Science has proven that adolescence is one of the most difficult periods of our life cycle. It is the time when we most greatly develop our critical thinking skills and shift into a role of making decisions and solving problems in the way we will be expected to as adults and functional members of society.
Can you imagine what life would look like if we were all judged by the decisions we made during this critical period for the rest of our lives? What a terrifying thought.
Because we understand this, the primary objective of Minnesota juvenile courts is to protect adolescents between the ages of 14 and 18 from the consequences associated with unlawful conduct, help them develop a sense of responsibility for those behaviors, and promote public safety in the process.
That’s why, outside of certain cases where a juvenile meets the specific requirements to be tried as an adult, juvenile offenders typically have an opportunity to seal, or expunge, their criminal records. When and how an expungement occurs depends on the type of crime, total number of offenses, and how much time has passed.
However, in those situations where a juvenile’s record of delinquency remains unsealed, convictions are likely to follow the offender well into adulthood.
There are generally two types of consequences that a judge cannot control when handing down a conviction to any individual, juvenile or otherwise: collateral consequences and social consequences.
If you are a concerned parent in need of guidance on how to help your child successfully navigate our Juvenile Justice System, you may want to consider consulting a knowledgeable Minnesota juvenile crime attorney for advice. The decisions you help your child make today may mean the difference between him or her looking back on these early years as just a tough part of growing up or continuing down that path to a life of crime.
Here are just some of the things that can be negatively impacted by juvenile convictions.
Social Consequences of a Juvenile Conviction in Minnesota
Some of the most common negative social consequences we see occurring in cases where a juvenile’s record was not sealed are:
Military – Although you may be able to obtain a waiver if minor or non-violent crimes are on record, the modern trend is to prohibit enlistment altogether for offenders.
College – A record technically doesn’t disqualify an applicant, but it does make the application process more difficult. Factors such as length of record and types of crimes committed are considered, and colleges will typically expect you to show you’ve made positive changes in your life.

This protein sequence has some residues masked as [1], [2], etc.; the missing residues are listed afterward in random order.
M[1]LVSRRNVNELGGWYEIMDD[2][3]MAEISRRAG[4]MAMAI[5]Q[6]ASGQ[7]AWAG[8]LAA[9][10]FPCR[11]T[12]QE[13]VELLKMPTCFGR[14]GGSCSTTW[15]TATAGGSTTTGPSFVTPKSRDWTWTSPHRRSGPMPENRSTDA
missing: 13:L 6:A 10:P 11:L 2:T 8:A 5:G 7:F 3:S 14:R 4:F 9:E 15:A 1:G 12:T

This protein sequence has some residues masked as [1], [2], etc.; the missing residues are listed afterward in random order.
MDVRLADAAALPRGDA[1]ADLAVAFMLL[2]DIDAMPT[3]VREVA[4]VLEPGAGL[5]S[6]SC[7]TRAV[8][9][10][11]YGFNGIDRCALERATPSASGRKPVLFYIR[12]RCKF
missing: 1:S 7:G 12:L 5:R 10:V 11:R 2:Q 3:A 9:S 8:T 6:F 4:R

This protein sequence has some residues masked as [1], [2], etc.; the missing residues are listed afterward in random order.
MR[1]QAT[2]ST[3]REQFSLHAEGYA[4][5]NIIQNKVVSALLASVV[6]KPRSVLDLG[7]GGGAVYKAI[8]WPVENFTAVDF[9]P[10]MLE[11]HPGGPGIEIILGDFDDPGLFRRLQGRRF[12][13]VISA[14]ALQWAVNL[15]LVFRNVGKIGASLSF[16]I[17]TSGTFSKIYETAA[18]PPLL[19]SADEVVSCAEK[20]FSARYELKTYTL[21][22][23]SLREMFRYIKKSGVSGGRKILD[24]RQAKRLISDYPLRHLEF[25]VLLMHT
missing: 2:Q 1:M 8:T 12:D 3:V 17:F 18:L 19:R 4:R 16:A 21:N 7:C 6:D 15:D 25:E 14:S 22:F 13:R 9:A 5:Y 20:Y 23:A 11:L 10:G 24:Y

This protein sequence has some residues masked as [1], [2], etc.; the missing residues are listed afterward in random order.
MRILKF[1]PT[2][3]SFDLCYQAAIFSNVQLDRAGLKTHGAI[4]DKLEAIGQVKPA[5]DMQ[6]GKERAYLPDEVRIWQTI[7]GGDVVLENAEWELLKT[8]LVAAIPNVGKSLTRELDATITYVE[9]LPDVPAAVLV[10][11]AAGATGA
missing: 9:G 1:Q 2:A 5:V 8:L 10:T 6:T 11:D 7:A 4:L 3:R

Job Search – Many employers ask applicants to self-report convictions, including juvenile cases, and it’s becoming increasingly common for companies to run professional background checks in conjunction.
Enhanced Penalties for Adult Crimes – In Minnesota judges are required to consider certain juvenile convictions during the sentencing phase of adult criminal prosecutions, and prior convictions equate to heavier sentences for adult crimes.
Collateral Consequences of a Juvenile Conviction in Minnesota
The social consequences following a juvenile conviction, as outlined above, are the ones we usually think about. They are the ones that are best-addressed by record sealing or expungement as soon as a juvenile offender is eligible.
What about the collateral consequences, though?
A collateral consequence is a statutory penalty added on to a conviction. It is not a direct consequence of conviction like a fine, jail time, or probation would be.
Here are some of the most impactful collateral consequence examples:
Saddled with Debt Before Adulthood – Are you aware that if the family of the young offender is unable to pay those steep fines and expensive rehabilitation program bills – sometimes reaching into tens of thousands of dollars – the charge stays on the adolescent record well into adulthood? Did you know those fines accrue interest, as well?
What this means is that, quite often, we are looking at an at-risk youth who has to enter into adulthood already saddled with the interest-bearing debts of hefty fines and steep costs for required rehabilitation programs. This is compounded by the fact that they will have further complications enrolling in higher education, finding a well-paying job, and securing decent housing because of their record. Oh, and did we mention that in man that in man cases these juveniles come from low income households to begin with?
Eviction from Public Housing – Authorities only need the police report from a juvenile’s delinquency in order to prove that an entire family has violated their public housing contract. That’s right. Under current law, the juvenile’s conviction can put the whole family at risk for becoming homeless.
Subjection to Deportation – If a juvenile is a non-citizen and has been convicted of a felony, they are subject to deportation – regardless of how long they have lived here.
The frustrating part is that there are many, many reasons juveniles engage in criminal activities, and most of the offenses probably don’t deserve the consequences associated with them – consequences that can have huge ramifications on all aspects of a person’s life.
About the Author:
Christopher Keyser is a Minneapolis-based criminal and DWI defense attorney known for fighting aggressively for his clients and utilizing innovative tactics to get the most positive results. He has been featured in numerous media outlets due to the breadth and depth of his knowledge, and recognized as a Minnesota Super Lawyers Rising Star (2014–2015), a Top 100 Trial Lawyer (2013–2015), and a Top 40 Under 40 Attorney (2013–2015).